Johnson & Johnson‘s (NYSE:JNJ) Cerenovus is discontinuing production of its Codman pumps designed to deliver targeted chemotherapy to the liver for patients with liver cancer, according to a New York Times report.
The devices are designed to be implanted in the abdomen to deliver chemotherapy directly to the liver to treat cancer that has spread to the area, generally from the colon or rectal tumors, according to the report.
Johnson & Johnson is reportedly ending production due to “significant and multiple raw material supply constraints within the manufacturing process,” according to the Times.
Patients at Memorial Sloan Kettering who received the pump lived approximately two years longer than those who did not get the therapy, according to the report, which cited a study of 2,368 patients with colorectal cancer.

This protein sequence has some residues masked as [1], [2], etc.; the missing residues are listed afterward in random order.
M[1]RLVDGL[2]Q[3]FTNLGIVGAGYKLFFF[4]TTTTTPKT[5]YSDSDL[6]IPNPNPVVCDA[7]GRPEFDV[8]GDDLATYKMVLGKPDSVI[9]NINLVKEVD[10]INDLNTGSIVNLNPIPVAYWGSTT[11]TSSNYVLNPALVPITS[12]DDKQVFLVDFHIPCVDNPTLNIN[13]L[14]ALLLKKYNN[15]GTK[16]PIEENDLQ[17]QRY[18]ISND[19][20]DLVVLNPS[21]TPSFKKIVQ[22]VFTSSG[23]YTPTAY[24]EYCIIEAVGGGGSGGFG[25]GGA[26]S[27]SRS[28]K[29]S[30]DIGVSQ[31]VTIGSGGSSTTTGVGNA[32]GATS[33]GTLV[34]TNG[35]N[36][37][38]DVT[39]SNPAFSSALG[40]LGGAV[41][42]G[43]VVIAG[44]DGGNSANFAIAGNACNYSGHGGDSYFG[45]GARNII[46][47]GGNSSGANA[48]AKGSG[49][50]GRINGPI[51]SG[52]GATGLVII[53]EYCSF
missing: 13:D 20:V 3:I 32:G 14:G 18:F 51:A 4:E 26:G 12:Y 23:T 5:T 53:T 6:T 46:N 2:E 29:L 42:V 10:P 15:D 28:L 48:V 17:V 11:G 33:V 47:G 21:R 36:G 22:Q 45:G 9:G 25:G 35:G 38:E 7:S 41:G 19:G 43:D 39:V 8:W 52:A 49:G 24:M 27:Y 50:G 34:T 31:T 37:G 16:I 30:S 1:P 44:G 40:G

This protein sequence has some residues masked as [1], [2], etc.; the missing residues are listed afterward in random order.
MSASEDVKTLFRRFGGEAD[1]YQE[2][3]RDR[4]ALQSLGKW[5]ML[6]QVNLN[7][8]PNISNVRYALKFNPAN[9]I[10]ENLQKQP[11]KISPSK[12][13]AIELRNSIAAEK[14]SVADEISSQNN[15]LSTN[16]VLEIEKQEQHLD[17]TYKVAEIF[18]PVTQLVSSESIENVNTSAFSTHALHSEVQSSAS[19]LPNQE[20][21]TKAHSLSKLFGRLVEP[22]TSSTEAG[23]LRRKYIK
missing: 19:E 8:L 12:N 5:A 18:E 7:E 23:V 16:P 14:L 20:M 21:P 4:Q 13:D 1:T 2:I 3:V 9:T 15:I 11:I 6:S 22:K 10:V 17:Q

The company only sold approximately 300 units a year, but the units can be essential to the survival of patients with liver cancer, according to the report.
“Now I have to decide who gets this potentially lifesaving therapy,” Dr. Ryan Merkow of Northwestern University told the Times.
Other practitioners shared similarly difficult stories of choices being made based on the discontinuation of the devices, including a number of postponed and cancelled operations for patients with little to no options otherwise.
“Unfortunately, some of the suppliers that provide the materials, such as titanium rods needed for production of these pumps, have elected to exit the business or have found that the required materials are no longer available,” J&J Cerenovus spokesman Mindy Tinsley told the Times.
Johnson & Johnson said that it is still pursing alternatives, though would not say what they were.